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AbbVie Celebrates 10 Years of Being a Public Company with New Environmental Initiatives

LONDON, UK - OCTOBER 21ST 2017: The homepage of the official website for the pharmaceutical company AbbVie Inc, on 21st October 2017.

The Pharma industry is seeing a big push to include sustainability initiatives across multiple sectors. AbbVie has spent a decade competing with brands like Pfizer as a public company with reasonable success. By 2027, it could become the world’s top-selling organization in its category.

While working to increase sales, meet pricing goals, and develop innovative products, AbbVie has also been a leader in being an eco-friendly company.

Since 2015, AbbVie has reduced its carbon emissions by 25%. They hope to increase that figure to 50% by 2035. [[1]]

In its ESG (Environmental, Social, and Governance) report released at the end of May 2022, the company outlined several additional initiatives it hopes to accomplish while working toward the goal of a healthier planet.

Our Planet Needs More Than Emissions Awareness

AbbVie promises to source all of its energy from renewable resources by 2035. The company won’t send any waste to landfills and looks to diversify its employee base to bring new ideas into the conversation.

In 2021, AbbVie was able to divert 92% of the waste it generated from landfills, while one-third of its electricity came from renewables.

The report states, “We recognize that our company and industry hold a unique opportunity to make a real difference in people’s lives. It’s not just the breakthroughs we achieve that matter; it’s also the paths we take to achieve them.”

As part of this set of eco-friendly initiatives, the company intends to purchase more hybrid and 100% electric vehicles for its fleet. It also replaced steam boilers that were more than 30 years old in one of its Italian manufacturing sites with a new, more energy-efficient model.

Why Diversity Matters to AbbVie in Its Environmental Initiatives

Black and African-American patients in the United States represent approximately 13% of the population. This group is more likely to die from most cancers and heart disease than those of Caucasian or European descent.

Despite those facts, Black and African-American patients only represent about 8% of the participants in the trials that regulators review for making decisions. [[2]]

The ESG report notes the following. “To effectively serve the populations living with the diseases that we study and for whom we create solutions, it is imperative to design inclusive clinical research programs with equitable access for patients and physicians.”

As part of the push to a more sustainable future, AbbVie notes that it needs to do better in terms of pay equity. The company is committed to conducting an annual analysis of its payment structures to ensure equitable compensation across all ethnicities and genders.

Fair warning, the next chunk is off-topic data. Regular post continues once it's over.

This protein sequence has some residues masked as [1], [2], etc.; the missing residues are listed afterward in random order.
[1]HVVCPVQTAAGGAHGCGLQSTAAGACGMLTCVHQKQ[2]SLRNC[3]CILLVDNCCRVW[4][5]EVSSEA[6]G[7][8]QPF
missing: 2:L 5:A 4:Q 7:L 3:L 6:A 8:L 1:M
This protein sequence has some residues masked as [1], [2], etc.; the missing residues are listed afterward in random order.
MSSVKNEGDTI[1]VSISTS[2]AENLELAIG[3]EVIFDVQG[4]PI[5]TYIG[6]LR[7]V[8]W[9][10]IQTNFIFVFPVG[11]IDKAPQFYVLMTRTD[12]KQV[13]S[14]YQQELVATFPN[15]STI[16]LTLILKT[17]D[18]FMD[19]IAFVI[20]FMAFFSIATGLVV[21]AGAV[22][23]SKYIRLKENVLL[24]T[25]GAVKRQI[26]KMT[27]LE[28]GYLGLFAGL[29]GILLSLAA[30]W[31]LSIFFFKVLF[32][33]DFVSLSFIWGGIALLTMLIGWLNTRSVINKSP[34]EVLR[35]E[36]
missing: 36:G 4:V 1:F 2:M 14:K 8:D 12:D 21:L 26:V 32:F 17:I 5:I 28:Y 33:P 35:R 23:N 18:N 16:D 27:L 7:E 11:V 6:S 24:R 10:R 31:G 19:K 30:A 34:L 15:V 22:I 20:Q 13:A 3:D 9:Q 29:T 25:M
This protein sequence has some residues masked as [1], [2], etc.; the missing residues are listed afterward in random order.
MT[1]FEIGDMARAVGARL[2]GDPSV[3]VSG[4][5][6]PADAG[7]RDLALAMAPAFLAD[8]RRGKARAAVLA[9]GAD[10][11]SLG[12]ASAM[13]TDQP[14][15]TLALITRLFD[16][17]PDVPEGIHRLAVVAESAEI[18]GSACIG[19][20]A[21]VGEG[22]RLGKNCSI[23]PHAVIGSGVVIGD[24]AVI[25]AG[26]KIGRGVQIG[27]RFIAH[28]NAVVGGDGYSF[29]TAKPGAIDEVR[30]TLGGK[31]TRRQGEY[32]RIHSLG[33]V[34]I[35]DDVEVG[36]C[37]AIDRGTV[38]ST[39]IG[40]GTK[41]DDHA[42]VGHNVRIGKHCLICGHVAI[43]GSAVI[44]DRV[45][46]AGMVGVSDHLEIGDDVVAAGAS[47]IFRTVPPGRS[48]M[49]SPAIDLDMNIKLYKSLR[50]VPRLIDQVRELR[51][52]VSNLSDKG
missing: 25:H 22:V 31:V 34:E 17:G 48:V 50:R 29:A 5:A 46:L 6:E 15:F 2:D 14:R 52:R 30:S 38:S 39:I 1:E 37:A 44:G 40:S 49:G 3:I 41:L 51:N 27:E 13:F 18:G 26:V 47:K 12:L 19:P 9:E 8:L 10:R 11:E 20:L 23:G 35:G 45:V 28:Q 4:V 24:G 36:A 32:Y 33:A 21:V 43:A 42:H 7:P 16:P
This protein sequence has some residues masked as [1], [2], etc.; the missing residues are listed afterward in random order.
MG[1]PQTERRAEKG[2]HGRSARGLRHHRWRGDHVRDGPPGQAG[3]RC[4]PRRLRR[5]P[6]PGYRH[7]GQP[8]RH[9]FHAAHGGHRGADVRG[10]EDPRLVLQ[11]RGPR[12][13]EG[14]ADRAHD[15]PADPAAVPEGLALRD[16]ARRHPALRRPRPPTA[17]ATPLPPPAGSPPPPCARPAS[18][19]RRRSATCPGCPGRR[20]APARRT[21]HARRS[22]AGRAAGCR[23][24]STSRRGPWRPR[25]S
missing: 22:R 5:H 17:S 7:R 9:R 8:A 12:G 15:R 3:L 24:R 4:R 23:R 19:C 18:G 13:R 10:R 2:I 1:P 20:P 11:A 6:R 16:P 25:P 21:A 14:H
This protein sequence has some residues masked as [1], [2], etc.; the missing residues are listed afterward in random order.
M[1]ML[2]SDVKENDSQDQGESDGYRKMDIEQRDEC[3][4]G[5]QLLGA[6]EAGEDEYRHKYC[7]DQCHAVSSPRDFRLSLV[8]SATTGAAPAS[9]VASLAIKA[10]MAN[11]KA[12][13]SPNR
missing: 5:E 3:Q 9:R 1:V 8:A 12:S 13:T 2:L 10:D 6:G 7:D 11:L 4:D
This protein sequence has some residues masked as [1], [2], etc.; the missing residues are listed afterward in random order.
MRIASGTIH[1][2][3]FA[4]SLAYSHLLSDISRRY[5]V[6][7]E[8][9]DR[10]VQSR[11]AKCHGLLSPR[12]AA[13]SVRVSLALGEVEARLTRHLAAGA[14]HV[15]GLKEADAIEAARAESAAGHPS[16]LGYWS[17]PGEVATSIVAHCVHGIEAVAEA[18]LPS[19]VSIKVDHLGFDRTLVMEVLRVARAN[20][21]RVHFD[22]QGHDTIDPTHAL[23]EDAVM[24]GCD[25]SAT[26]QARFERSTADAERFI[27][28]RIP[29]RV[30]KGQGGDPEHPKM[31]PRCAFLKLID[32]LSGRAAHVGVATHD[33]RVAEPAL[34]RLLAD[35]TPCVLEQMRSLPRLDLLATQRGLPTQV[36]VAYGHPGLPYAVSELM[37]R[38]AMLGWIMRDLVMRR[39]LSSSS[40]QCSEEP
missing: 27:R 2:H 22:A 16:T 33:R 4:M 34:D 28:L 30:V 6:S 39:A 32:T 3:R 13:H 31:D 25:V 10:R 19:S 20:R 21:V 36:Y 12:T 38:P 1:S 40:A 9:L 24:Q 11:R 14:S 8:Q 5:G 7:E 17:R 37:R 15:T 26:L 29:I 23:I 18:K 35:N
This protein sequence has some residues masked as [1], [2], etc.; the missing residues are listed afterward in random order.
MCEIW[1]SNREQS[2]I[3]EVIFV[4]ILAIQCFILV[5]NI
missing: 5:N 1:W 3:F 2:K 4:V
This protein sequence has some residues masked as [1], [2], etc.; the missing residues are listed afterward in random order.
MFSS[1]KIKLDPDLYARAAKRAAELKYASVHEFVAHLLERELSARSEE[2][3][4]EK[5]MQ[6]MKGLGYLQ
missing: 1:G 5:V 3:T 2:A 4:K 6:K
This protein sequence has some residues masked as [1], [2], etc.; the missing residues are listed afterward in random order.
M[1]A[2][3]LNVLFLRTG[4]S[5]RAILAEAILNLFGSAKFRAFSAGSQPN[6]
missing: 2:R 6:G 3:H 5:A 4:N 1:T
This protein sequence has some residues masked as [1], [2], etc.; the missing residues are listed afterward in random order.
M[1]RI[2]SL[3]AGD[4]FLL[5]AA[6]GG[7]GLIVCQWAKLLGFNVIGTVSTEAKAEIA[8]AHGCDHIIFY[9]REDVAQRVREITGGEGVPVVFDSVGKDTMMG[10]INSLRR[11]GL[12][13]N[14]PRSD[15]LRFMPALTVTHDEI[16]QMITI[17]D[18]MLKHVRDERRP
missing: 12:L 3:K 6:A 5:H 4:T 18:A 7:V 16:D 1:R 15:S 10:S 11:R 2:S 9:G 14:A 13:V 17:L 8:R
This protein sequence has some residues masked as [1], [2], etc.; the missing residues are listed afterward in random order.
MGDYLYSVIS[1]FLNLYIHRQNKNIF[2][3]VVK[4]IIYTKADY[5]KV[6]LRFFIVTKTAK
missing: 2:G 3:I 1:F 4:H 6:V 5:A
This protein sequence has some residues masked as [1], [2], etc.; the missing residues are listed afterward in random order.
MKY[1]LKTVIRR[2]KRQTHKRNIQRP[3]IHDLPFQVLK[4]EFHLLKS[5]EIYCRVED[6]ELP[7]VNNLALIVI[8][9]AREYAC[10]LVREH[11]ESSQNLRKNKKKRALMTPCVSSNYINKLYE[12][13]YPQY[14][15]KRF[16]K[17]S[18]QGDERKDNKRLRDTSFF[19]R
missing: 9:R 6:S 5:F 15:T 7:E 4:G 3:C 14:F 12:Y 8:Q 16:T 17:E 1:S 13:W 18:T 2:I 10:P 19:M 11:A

Medicine Only Makes a Difference When People Can Use New Products

Prescription medication is one of the most important elements of a person’s treatment plan when they have health issues to manage. Although the research and development costs for new medications are high, expensive drugs also make it harder for the average person to access these innovative products.

The most expensive single-dose drug in the world is currently Zolgensma. It is a gene-therapy product that can save the lives of infants who’ve been diagnosed with Spinal Muscular Atrophy. It was approved in May 2019, and the total cost is $2.125 million. [[3]]

Zolgensma works by replacing the missing or defective SMN1 gene and is considered potentially curative. Even when insurers are permitted to pay for the drug in installments, the cost may not be covered for all patients.

AbbVie’s ESG report says, “We also recognize that innovative treatments can only make a difference if patients can access the medicines that they and their providers choose.”

To help facilitate treatment opportunities in the United States, AbbVie provides co-pay assistance to anyone with commercial insurance. This program has no income restriction, allowing patients to pay as little as $5 to $10 per month to receive the medicines recommended in their treatment plan.

“As we approach our 10-year anniversary of being an independent company, we continue to operate with intention and integrity to advance the long-term health of our patients, people, and planet,” AbbVie says.

Little changes can make big sustainability improvements, whether individually or as a large multinational company. Even riding a bicycle instead of driving is a choice we can magnify together to help our planet. No matter how small it might be, we’re working toward the change we want to see when we do our part.

References:

[[1]] Key Performance Indicators - For the Resilience of Our Business - Societal Impact | AbbVie[[2]] Cover Story | One Size Does Not Fit All: The Role of Sex, Gender, Race and Ethnicity in Cardiovascular Medicine - American College of Cardiology (acc.org)[[3]] 10 of the Most Expensive Drugs in the US

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